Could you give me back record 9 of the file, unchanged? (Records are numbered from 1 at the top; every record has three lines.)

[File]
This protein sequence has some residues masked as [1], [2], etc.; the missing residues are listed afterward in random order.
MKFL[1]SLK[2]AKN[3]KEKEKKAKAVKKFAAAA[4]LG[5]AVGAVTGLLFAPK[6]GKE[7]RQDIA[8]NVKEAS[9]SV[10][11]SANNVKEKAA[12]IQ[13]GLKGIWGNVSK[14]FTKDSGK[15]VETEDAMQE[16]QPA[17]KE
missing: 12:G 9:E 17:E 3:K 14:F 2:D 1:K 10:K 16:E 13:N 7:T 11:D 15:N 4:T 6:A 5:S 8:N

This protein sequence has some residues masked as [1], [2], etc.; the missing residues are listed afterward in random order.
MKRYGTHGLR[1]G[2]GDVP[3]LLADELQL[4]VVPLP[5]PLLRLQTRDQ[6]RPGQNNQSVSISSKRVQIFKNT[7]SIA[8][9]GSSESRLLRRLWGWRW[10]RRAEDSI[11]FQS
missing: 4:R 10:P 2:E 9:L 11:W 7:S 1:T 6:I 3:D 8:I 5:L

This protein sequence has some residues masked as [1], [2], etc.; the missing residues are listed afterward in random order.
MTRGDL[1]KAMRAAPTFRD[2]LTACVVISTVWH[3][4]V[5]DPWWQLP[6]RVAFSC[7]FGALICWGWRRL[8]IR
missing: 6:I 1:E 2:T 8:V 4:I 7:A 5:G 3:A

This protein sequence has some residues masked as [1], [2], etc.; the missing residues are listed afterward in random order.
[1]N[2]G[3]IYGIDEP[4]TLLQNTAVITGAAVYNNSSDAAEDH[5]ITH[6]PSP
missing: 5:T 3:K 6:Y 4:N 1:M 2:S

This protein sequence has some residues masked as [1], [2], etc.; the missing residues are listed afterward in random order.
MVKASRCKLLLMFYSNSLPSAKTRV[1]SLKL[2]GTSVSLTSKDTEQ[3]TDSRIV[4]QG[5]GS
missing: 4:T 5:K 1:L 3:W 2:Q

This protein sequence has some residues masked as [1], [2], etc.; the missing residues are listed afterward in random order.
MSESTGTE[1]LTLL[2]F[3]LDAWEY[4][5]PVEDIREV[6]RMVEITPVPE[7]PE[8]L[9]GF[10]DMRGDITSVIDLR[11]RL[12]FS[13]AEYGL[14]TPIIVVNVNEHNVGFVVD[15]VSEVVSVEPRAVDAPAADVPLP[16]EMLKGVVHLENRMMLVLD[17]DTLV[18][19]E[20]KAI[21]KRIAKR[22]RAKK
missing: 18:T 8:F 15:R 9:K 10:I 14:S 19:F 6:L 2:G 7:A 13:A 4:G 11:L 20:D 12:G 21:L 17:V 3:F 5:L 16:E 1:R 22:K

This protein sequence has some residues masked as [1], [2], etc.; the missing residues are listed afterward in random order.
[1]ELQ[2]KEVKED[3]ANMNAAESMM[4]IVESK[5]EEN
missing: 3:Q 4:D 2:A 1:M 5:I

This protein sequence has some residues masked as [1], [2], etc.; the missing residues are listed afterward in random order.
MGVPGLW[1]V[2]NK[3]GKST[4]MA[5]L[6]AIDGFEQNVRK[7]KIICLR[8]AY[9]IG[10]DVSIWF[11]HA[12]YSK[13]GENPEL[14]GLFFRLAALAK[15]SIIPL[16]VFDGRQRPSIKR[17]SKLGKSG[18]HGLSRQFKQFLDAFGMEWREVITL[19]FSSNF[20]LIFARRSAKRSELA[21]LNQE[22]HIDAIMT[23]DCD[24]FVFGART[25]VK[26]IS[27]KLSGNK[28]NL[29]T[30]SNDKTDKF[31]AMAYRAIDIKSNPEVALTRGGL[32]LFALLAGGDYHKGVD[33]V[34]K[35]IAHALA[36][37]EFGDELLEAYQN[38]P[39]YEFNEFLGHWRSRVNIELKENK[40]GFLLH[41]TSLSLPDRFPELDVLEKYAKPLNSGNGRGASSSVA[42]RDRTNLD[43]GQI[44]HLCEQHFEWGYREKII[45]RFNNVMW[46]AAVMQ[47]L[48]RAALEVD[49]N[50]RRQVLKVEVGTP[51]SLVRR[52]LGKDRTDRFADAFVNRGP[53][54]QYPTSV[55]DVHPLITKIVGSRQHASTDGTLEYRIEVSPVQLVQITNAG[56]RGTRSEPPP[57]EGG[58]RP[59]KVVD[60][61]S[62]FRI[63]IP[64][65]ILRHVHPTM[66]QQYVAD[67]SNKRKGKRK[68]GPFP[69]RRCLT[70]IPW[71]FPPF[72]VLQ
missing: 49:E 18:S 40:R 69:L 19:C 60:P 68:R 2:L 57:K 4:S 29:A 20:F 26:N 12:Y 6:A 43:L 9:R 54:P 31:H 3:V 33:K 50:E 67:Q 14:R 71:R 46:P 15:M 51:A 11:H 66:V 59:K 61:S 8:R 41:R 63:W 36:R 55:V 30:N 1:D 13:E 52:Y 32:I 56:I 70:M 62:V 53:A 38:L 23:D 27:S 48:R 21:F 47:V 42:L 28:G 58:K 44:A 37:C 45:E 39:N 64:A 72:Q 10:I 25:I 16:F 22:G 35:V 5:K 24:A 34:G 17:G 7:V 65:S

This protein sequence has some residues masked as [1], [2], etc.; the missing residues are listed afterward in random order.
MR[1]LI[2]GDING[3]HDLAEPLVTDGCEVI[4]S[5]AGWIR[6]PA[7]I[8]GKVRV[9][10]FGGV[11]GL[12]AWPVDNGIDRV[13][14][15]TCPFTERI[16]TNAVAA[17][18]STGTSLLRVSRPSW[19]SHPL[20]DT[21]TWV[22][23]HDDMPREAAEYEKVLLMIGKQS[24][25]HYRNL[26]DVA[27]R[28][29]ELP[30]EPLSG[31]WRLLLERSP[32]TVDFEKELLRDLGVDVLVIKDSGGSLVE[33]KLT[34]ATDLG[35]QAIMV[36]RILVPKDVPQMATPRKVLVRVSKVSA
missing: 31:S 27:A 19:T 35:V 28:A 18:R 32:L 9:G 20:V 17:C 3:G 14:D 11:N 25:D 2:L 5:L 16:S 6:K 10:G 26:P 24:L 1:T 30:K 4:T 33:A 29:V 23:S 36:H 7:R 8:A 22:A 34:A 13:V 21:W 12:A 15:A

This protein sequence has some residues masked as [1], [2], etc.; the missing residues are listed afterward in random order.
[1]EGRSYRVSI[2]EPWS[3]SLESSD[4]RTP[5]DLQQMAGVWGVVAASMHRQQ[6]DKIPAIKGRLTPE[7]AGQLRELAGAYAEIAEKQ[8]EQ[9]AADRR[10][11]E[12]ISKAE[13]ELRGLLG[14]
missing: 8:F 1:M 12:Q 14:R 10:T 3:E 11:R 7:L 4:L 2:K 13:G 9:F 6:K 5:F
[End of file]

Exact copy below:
This protein sequence has some residues masked as [1], [2], etc.; the missing residues are listed afterward in random order.
MR[1]LI[2]GDING[3]HDLAEPLVTDGCEVI[4]S[5]AGWIR[6]PA[7]I[8]GKVRV[9][10]FGGV[11]GL[12]AWPVDNGIDRV[13][14][15]TCPFTERI[16]TNAVAA[17][18]STGTSLLRVSRPSW[19]SHPL[20]DT[21]TWV[22][23]HDDMPREAAEYEKVLLMIGKQS[24][25]HYRNL[26]DVA[27]R[28][29]ELP[30]EPLSG[31]WRLLLERSP[32]TVDFEKELLRDLGVDVLVIKDSGGSLVE[33]KLT[34]ATDLG[35]QAIMV[36]RILVPKDVPQMATPRKVLVRVSKVSA
missing: 31:S 27:A 19:T 35:V 28:A 18:R 32:L 9:G 20:V 17:C 3:G 14:D 11:N 25:D 2:L 5:L 16:S 6:K 10:G 26:P 24:L 1:T 30:K 4:T 33:A 29:V 23:S 36:H 7:R 8:A 22:A 34:A 13:V 21:W 12:A 15:A